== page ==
Art and the Toxic Politics of Waste: Latin America. A roundtable discussion with filmmakers and researchers at University College London


  • Adriana Laura Massidda University of Sheffield
  • Hanna Baumann University College London


Buenos Aires, environmental politics, inequality, garbage work, race, Rio de Janeiro, toxicity, waste


Between December 2020 and January 2021, Hanna Baumann and I organized a twofold event around the topic of waste in contemporary cities. Back then, she was analyzing a series of artistic representations of Lebanon’s environmental crises in relation to political and spatial toxicity, and I was starting a project of ecological history at the neighborhood scale (specifically in London and Leicester), looking into how the proximity of sewage waste had been experienced by local residents across long timespans. She and I talked about the intersections of these concerns, and started asking ourselves a series of questions about the deeply grounded, yet also deeply elusive quality of these processes that seemed to transcend geographies. Experiences of toxicity are riddled with uncertainty, as ethnographers like Javier Auyero and Debora Swistun discover in a Buenos Aires shantytown (Auyero and Swistun 2009). Different temporalities coexist in toxic processes, entangling human and non-human entities into extremely complex environmental and political systems. How can we trace and make sense of these linkages? More specifically, how can different forms of knowledge production—and, in particular, artistic formats—account for the (often complex) trajectories of waste, its slow and difficult-to-trace impact, and the complexity of political forces at play?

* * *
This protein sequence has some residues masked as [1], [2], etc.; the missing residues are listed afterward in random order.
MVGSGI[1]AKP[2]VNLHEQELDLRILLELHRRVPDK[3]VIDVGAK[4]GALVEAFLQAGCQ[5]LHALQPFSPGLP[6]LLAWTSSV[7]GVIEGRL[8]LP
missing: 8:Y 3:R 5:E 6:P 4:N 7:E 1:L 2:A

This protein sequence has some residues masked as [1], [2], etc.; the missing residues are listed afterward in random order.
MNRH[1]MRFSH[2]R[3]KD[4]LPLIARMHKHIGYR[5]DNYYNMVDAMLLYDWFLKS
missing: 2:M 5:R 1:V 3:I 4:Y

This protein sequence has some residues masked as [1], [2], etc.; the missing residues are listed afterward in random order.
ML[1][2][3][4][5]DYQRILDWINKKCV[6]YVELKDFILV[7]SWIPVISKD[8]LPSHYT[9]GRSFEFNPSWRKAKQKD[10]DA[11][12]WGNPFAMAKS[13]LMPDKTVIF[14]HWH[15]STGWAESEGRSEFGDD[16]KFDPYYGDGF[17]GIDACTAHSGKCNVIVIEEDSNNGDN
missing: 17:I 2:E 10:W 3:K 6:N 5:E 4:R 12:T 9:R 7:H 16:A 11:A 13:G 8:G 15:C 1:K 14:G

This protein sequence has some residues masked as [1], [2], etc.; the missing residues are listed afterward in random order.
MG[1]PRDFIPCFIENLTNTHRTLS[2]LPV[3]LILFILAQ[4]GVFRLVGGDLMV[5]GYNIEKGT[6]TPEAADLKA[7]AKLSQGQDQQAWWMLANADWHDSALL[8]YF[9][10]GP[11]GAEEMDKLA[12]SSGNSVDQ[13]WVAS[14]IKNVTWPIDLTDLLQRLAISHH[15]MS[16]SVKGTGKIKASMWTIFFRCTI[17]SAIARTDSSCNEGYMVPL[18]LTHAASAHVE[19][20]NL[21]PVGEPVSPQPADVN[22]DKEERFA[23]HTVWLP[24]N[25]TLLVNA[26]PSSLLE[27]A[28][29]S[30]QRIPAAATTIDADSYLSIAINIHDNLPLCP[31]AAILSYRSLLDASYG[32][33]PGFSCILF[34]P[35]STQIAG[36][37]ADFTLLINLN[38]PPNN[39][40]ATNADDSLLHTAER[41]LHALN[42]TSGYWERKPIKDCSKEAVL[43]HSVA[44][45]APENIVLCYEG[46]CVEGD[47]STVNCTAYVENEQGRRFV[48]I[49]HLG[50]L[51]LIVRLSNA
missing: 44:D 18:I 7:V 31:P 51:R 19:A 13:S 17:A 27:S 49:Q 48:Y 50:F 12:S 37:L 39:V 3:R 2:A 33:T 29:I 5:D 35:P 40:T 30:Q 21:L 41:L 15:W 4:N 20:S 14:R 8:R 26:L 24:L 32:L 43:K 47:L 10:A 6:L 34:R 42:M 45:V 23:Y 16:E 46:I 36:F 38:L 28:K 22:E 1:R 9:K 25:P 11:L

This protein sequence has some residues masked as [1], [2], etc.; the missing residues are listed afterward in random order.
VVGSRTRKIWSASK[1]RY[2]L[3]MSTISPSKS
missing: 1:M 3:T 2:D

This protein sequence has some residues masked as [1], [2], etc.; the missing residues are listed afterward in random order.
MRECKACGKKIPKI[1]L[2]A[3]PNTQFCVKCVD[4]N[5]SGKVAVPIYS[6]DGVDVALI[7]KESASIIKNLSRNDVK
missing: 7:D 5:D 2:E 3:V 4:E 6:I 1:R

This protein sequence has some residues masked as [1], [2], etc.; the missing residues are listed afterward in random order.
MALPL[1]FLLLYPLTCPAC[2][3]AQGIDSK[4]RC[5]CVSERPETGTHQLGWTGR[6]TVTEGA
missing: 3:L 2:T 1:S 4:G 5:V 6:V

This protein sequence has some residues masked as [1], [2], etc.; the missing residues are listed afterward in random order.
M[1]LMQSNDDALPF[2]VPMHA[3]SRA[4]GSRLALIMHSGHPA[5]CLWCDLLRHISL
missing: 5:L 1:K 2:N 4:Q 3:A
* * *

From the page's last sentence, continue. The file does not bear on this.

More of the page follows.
When we talk about toxic politics, we are thinking about them in at least three different but interrelated ways. At their most basic, they can be seen as harmful systems: structures and networks which, by their very nature, damage the polity and humans. At the same time, these are processes where inequality is negotiated, perpetuated, and deepened, and which result in tangible harm, eroding subjectivities and affecting the wellbeing of bodies, human and non-human alike. Finally, and in relation to the former two, toxic inequality continues to be deeply entwined with political, economic and symbolic interests which displace harm onto some subjectivities and bodies more than others. With these concerns in mind, we met filmmakers Marcos Prado and Martín Oesterheld to discuss two of their films, Estamira (Prado, 2005), and La multitud (Oesterheld, 2012). We were joined by researchers in culture, Geoffrey Kantaris and Gisela Heffes, and anthropologist Patrick O’Hare.




How to Cite

Massidda, A. L., & Baumann, H. (2022). Art and the Toxic Politics of Waste: Latin America. A roundtable discussion with filmmakers and researchers at University College London. A Contracorriente: Una Revista De Estudios Latinoamericanos, 20(1), 317–335. Retrieved from



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